Like his other productions, this is both appealing to the eyes and the nose. The fragrance is dense, sweet, and fruity. It is impossible not to fall in love with this cake at the instant of first sight / sniff.
We drank this cake only in passing, while I was in Maliandao, after a long day drinking other cakes. Thus, my tea-session at home with this cake was an opportunity to get to know it a little better.
In my diary, I wrote "this Nannuo is quite amazing: dense, sweet, floral, fruity. Real pu'ercha." It is definitely that.
Plentiful honey dwells in the finish. Yunqing emphasised that this was laoshucha [old-tree tea], and, from the soup alone, I am inclined to believe him, even before his open, honest face and constant, gentle enthusiasm for all things pu'ercha wins you over.
Like most other good laoshu leaves (many of which have come via the generosity of teachums such as KC, Keng, and Nada), this Nannuo is entirely absent any brazen kuwei, but, instead, has a gripping finish that causes the mouth to water profusely. That is not to say it is not bitter - it is, significantly - but it is a different, "cleaner" variety of bitterness that is shared only in those samples of laoshucha that I have tried before.
It lasts well, not diminishing through the infusions, but instead staying constant, potent, and strong - again, another sign of tea quality that cannot be approximated by plantation cakes. Its endurance really is prodigious for a young tea, as it marches on for over twenty infusions, retaining strength, sweetness, and complexity.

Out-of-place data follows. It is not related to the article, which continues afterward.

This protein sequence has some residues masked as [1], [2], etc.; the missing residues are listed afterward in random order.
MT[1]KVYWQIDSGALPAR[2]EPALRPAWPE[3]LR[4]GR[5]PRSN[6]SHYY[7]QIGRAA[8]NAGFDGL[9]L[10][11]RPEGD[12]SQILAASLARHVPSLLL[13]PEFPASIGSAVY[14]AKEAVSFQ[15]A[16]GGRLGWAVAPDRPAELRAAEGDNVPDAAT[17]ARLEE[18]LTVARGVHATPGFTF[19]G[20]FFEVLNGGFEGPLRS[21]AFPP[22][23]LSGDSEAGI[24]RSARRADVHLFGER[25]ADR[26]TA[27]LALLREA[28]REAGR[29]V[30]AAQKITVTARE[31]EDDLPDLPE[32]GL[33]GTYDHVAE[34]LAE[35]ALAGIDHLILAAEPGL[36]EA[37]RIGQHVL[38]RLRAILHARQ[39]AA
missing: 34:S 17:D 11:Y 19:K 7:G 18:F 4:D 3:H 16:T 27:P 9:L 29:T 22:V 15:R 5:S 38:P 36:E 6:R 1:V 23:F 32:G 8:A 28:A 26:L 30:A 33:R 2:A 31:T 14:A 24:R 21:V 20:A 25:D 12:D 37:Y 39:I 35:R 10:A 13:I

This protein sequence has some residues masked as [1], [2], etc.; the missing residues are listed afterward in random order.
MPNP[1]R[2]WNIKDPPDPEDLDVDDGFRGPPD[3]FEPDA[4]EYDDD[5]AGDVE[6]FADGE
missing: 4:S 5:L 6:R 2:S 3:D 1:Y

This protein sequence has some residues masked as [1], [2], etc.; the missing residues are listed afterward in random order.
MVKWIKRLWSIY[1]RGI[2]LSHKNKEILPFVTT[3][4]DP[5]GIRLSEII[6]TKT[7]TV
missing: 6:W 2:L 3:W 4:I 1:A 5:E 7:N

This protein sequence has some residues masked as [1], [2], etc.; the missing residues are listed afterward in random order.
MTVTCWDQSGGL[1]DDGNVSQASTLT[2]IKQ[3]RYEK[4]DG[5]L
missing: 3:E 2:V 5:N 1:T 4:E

Yunqing parted with a pair of cakes for just 200 RMB, which was a great price. I would definitely like to revisit this cake on my next visit to Beijing; perhaps that will be next year, though, by which time he will have made a 2012. That said, if our university exchange programme continues, perhaps Lei and I will have to go back to Qinghua to conduct interviews... and drink tea.
Thanks to white2tea for the sample.
The 200 RMB price that Xiao Yunqing kindly gave to me occurred before increases that eventually took it to 300 RMB before it sold out in Maliandao. It seems also to have gone from white2tea, where it sold for just a little over that price (and very reasonably so).
"This is good tea", remarked my dear wife. "It has a very broad spectrum", she added. You can tell when a girl has had an education in the physical sciences.
The floral bitterness of young Nannuoshan leaves is obvious in the wenxiangbei [aroma cup]. It builds, slowly, to reveal a strong base of sweetness that appears only after 30s or so. My dear wife's spectral analysis probably took this time-offset into account.
The complexity of old honey (which I enjoyed when I tasted this cake before) remains. I enjoy the strong, bitter finish, and am reminded of the quality of Xiao Yunqing's cakes.